fred is completely ignored. The entire computation is thrown away and instead of applying show to a number, we simply return "escape". In other words, we have a mechanism for throwing values out of a computation. So continuations provide, among other things, an exception handling mechanism. But that's curious, because that's exactly what the Maybe monad provides. It looks like we might be able to simulate Maybe this way. But rather than do that, let's do something even more radical.

import Control.Monad.Cont

ex4 = do
    a <- return 1
    b <- cont (\fred -> fred 10 ++ fred 20)
    return $ a+b

test4 = runCont ex4 show

main = print test4

We've used fred twice. We've made the code around our "hole" run twice, each time executing with a different starting value. Continuations allow mere subexpressions to take complete control of the expressions within which they lie. That should remind you of something. It's just like the list monad. The above code is a lot like

ex5 = do
    a <- return 1
    b <- cont [10,20]
    return $ a+b

So can we emulate the list monad? Well instead of converting our integer to a string at the end we want to convert it to a list. So this will work:

import Control.Monad.Cont

ex6 = do
    a <- return 1
    b <- cont (\fred -> fred 10 ++ fred 20)
    return $ a+b

test6 = runCont ex6 (\x -> [x])

main = print test6

We can avoid those ++ operators by using concat:

import Control.Monad.Cont

ex7 = do
    a <- return 1
    b <- cont (\fred -> concat [fred 10,fred 20])
    return $ a+b

test7 = runCont ex7 (\x -> [x])

main = print test7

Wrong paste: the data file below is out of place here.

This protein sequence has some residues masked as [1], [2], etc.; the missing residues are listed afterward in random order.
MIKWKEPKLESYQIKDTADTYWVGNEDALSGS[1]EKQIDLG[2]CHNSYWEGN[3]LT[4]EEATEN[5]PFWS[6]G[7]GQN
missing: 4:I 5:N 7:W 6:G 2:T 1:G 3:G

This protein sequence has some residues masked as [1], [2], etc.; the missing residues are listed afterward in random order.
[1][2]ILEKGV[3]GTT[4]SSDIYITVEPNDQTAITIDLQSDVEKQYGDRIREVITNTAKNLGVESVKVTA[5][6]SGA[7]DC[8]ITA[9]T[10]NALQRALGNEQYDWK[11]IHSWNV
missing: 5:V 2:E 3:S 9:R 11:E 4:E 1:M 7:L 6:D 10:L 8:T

But now you may notice we can remove almost every depepndence on the list type to get:

import Control.Monad.Cont

ex8 = do
    a <- return 1
    b <- cont (\fred -> [10,20] >>= fred)
    return $ a+b

test8 = runCont ex8 return

main = print test8

Note, we're using monad related functions, but when we do so we're not using do-notation. We can now do one last thing to tidy this up:

i x = cont (\fred -> x >>= fred)
run m = runCont m return

And now we have something close to do-notation for the list monad at our disposal again:

import Control.Monad.Cont

i x = cont (\fred -> x >>= fred)

run m = runCont m return

test9 = run $ do
    a <- i [1, 2]
    b <- i [10,20]
    return $ a+b

main = print test9

I hope you can see how this works. i x says that the continuation should be applied to x, not as an ordinary function, but with >>=. But that's just business as usual for monads. So the above should work for any monad.

import Control.Monad.Cont

i x = cont (\fred -> x >>= fred)

run m = runCont m return

test10 = run $ do
    i $ print "What is your name?"
    name <- i getLine
    i $ print $ "Merry Xmas " ++ name

main = test10

The Grinch has been foiled and we see that the continuation monad really is the mother of all monads.

There are some interesting consequences of this beyond Haskell. Many languages with support for continuations should be extensible to support monads. In particular, if there is an elegant notation for continuations, there should be one for monads too. This is why I didn't want to talk about the underlying mechanism of the Cont monad. Different languages can implement continuations in different ways. An extreme example is (non-portable) C where you can reify continuations by literally flushing out all registers to memory and grabbing the stack. In fact, I've used this to implement something like the list monad for searching in C. (Just for fun, not for real work.) Scheme has call-with-current-continuation which can be used similarly. And even Python's yield does something a little like reifying a continuation and might be usable this way. (Compare with this article.)

This post was also inspired by this paper by Filinski.